Decay never looked as good as it does in Finnish photographer Esko Mannikko’s photograph of this mossy ceiling and orange curtain, typical of his photos of abandoned or derelict houses, cars and public places. (At Yancey Richardson Gallery in Chelsea through March 14th).
New York-based German photographer Vera Lutter continues to makes beautiful, ghostly images with room-sized camera obscura, capturing scenes like this of an ephemeral Empire State Building in contrast to more stolid brownstones in the foreground. (At Gagosian Gallery’s 976 Madison Ave address through March 7th).
Iconic 20th century sculptor Louise Nevelson famously maintained that the color black – in which she painted many of her assemblages – “…is the most aristocratic color of all. You can be quiet and it contains the whole thing.” This untitled piece from near the end of her life goes beyond black, mixing the blue of a mass produced dustpan with homier wood tones and an industrial roller, combining items from home life and beyond. (At Pace Gallery’s 534 West 25th Street location through Feb 28th).
With few exceptions, ground floor Chelsea storefronts are occupied by galleries, so young Israeli artist Maayan Strauss’ installation of sinks at Andrea Meislin Gallery – looking like a showroom for kitchen fixtures – comes as a momentary surprise. The installation of seven running sinks, connected in one huge countertop is pristine (for now) and attractive, and effectively turns the gallery into a commercial showroom. (In Chelsea through Feb 28th).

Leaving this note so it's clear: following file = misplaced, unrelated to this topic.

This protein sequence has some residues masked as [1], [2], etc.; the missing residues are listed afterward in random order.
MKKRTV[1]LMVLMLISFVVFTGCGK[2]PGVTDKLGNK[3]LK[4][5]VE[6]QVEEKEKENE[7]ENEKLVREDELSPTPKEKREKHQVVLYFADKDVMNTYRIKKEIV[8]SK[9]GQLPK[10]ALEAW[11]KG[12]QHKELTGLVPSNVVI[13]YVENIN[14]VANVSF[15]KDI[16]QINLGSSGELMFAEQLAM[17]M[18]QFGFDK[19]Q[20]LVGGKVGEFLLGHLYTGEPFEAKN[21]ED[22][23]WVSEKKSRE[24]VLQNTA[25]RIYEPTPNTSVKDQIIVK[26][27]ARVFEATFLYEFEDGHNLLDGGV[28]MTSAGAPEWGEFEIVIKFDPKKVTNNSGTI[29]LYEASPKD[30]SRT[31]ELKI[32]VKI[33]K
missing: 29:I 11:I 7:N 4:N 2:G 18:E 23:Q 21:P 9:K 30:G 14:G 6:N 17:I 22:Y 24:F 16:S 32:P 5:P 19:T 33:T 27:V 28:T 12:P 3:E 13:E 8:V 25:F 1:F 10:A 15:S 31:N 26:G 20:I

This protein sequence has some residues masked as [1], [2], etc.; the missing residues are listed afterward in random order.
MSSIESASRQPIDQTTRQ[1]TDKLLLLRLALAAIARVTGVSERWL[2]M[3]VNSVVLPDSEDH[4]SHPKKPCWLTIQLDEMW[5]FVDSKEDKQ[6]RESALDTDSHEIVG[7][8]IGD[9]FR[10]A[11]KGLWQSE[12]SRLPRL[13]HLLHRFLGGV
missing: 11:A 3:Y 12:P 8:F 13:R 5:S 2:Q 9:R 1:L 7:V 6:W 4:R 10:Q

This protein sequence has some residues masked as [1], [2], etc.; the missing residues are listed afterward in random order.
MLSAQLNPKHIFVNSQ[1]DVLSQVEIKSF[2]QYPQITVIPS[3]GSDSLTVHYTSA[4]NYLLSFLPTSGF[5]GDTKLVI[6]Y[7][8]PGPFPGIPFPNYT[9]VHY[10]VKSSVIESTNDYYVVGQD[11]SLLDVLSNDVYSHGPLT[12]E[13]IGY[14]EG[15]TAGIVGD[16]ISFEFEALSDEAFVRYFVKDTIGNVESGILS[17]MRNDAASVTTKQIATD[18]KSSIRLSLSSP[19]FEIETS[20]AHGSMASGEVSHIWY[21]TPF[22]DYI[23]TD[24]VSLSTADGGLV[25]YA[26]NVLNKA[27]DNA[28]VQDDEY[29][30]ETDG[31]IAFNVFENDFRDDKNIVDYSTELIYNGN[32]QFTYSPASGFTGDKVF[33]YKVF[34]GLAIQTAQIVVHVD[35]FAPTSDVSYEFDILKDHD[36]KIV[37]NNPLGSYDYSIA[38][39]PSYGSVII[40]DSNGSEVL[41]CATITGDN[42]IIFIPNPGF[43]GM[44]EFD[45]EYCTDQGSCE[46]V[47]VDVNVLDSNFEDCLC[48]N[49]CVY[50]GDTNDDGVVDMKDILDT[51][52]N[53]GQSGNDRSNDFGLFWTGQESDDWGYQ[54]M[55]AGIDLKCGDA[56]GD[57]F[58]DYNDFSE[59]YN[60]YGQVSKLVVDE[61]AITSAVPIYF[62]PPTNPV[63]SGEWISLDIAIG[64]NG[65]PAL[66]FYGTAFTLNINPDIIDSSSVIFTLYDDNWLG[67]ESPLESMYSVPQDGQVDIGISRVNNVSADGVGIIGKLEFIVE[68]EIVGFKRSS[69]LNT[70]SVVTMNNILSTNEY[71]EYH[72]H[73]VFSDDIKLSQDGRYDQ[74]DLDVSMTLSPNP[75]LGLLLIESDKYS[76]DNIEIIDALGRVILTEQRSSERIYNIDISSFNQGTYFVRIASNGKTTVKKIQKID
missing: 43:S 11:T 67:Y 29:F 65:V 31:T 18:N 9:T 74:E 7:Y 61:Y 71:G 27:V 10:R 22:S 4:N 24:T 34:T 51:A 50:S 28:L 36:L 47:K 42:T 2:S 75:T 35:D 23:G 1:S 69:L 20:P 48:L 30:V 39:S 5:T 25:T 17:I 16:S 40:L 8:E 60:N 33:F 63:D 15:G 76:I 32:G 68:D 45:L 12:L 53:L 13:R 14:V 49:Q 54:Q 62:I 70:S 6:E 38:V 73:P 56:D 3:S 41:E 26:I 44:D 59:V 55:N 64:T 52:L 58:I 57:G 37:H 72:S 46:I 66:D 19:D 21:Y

Maayan Strauss, installation view of ‘Seven Sinks’ at Andrea Meislin Gallery, Feb 2014.
Inspired by Jan Brueghal the Elder’s flower genre paintings, London-based photographer Ori Gersht photographed versions of Breueghal’s arrangements, seen in a mirror as it’s being shattered. Gorgeous and violent at the same time, the photos are a disturbing reminder that nothing lasts forever. (At Chelsea’s CRG Gallery through March 14th).